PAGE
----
Sidney Crosby described them as “reliable guys.”
Had they been blind-date candidates he might well have characterized Marcel Goc and Lee Stempniak as having “great personalities.”
No one, from Ray Shero on down, has assessed 2014’s deadline-day acquisitions as “game-changers.”
That doesn’t mean they can’t contribute.
But in the end the difference the contributions of Goc and Stempniak make for the Penguins is going to depend mostly on what the Pens are getting from their incumbents, especially the big-ticket headliners.
Ravaged as they are by injuries (with Tomas Vokoun, Kris Letang, Paul Martin, Pascal Dupuis and Beau Bennett all sidelined they’re a mere center away from an All-Shelf Team), the Penguins are going to have to approach the playoffs a bit differently this season.
They’re not in a position to simply expect to overwhelm opponents with talent, as they are too often perceived to be entering a postseason.
They’re going to have to play a more traditional style this time and they’re going to have to do so consistently to succeed.
They’re going to have to battle, grind and compete, shift after shift, game after game, series after series, the way most mere mortal playoff combatants chase the Stanley Cup each spring.
They’re going to have to be disciplined individually and structurally sound collectively.
They’re going to have to win battles and back-check and get pucks and bodies to the net as if their playoff lives are at stake.
There’s a pretty good chance they would have had to do some at some point even if healthy.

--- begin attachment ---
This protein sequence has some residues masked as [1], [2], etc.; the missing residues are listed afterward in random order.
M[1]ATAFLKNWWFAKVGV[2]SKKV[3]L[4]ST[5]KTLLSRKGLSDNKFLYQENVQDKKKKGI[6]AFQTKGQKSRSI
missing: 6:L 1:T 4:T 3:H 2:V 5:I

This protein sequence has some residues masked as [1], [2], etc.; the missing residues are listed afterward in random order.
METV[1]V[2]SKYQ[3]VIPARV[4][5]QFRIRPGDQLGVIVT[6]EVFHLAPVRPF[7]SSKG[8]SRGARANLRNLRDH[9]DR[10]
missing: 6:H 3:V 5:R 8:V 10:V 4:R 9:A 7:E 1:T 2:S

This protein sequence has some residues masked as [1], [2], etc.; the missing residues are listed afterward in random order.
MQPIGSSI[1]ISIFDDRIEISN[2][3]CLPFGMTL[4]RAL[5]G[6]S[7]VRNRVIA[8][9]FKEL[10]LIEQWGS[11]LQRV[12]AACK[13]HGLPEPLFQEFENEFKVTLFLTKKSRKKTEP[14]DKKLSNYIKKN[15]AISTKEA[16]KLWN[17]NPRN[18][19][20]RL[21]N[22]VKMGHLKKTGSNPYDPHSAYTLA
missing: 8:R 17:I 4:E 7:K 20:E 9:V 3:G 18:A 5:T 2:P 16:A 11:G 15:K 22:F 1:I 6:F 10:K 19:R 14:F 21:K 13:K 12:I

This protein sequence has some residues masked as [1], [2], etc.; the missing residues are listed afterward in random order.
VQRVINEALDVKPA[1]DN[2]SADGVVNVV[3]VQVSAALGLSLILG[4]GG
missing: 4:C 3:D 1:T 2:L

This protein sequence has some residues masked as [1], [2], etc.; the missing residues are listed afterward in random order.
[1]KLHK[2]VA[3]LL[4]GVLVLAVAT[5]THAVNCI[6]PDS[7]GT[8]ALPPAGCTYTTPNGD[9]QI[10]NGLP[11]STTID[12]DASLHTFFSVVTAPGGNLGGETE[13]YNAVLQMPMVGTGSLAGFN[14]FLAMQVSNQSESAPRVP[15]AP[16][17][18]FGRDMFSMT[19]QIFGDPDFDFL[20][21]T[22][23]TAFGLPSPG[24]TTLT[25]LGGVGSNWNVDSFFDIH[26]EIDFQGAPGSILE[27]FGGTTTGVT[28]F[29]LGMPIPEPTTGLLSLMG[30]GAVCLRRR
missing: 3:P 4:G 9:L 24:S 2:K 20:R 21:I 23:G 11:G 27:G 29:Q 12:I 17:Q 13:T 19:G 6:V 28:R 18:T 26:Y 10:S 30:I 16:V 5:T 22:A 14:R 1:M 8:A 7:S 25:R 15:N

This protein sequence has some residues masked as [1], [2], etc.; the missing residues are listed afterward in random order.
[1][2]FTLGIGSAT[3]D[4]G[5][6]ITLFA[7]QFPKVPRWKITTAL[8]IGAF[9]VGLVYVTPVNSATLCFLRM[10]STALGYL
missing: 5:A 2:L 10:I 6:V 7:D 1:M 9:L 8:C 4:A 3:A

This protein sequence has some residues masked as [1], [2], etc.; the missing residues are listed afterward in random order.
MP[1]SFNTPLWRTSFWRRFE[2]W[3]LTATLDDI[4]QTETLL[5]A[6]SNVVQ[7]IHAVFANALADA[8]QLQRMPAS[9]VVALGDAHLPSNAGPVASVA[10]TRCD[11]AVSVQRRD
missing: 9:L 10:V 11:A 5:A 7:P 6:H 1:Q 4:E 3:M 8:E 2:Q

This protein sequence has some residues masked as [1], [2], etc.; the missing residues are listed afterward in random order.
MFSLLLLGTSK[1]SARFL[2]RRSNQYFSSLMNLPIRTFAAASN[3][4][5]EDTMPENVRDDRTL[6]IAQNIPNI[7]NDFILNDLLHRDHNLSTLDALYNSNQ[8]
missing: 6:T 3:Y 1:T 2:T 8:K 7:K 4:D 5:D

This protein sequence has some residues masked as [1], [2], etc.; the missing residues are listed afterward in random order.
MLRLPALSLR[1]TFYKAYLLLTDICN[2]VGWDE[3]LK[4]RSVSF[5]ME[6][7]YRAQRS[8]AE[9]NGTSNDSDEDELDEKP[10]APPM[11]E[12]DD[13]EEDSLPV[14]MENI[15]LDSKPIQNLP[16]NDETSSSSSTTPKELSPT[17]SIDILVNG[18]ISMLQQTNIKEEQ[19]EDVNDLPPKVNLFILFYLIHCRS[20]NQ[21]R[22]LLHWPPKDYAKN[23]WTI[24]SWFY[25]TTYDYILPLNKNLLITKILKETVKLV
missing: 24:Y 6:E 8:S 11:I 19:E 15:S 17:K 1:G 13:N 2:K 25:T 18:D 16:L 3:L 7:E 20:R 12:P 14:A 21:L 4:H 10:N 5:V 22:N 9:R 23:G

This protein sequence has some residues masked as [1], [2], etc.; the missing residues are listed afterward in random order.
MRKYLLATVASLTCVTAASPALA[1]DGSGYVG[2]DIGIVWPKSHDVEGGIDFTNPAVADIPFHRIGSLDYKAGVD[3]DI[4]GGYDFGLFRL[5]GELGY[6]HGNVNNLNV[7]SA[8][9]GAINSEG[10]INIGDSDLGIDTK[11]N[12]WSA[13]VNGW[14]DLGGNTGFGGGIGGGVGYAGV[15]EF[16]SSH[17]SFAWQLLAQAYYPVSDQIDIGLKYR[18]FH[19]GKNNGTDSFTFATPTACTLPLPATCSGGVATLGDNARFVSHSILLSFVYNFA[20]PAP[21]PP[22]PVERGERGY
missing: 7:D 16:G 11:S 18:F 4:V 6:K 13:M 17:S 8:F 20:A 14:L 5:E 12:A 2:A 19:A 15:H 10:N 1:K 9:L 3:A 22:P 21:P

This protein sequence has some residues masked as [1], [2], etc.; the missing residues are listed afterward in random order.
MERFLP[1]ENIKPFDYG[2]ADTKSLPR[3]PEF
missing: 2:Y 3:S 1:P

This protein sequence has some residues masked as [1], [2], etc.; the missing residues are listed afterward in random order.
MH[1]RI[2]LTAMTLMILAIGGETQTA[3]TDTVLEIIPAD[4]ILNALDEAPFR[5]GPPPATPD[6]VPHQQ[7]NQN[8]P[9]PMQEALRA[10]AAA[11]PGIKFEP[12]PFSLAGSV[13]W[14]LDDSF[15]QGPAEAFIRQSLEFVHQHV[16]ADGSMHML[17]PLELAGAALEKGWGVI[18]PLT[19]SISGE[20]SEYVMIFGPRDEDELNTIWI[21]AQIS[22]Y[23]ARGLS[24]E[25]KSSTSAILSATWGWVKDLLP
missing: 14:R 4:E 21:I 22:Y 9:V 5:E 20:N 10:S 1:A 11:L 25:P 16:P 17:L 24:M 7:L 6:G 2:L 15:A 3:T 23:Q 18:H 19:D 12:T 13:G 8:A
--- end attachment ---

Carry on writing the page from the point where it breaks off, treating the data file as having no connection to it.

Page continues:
The injuries have removed any confusion as to the necessity of playing the game the right way.
If they can do that often enough and their star power can periodically shine because of it (Crosby’s breakaway against Sweden in Sochi is a classic example of what they'll be after when applicable), the Penguins will have a shot to accomplish something significant this spring.
The potential returns of Martin and/or Bennett and anyone else who may yet present themselves as available would help.
But such alterations wouldn’t change the manner in which the Pens are going to have to go about their business if they expect to seriously contend for another Cup.
And if Marc-Andre Fleury ends up on the bench again, it’s going to be a problem.
If Evgeni Malkin continues to take defensive shifts off or the periodic bad penalty, it’s an issue.
If Crosby and Malkin go MIA in terms of scoring goals in an entire series, it’ll be a deal-breaker, as it was a season ago.
What the Pens appear to be shooting for in terms of honing a game that will give them their best chance for success in the postseason given what they’ll have available in the postseason is a happy medium between the Gretzky Oilers and the Brodeur Devils.
Or, as legendary former New Jersey head coach Tommy McVie once observed of the Devils’ objectives during a 1990-91 first-round series against the Pens: “If there’s (expletive) two nets at each end (expletive) put the puck in one and (expletive) keep it out of the other.”
It’s often no more mystical than that (it’s also a lot less colorful now that McVie is no longer coaching).
Goc and Stempniak can do their part toward that end, but they can only do their part.
Everyone else is going to have to do the same.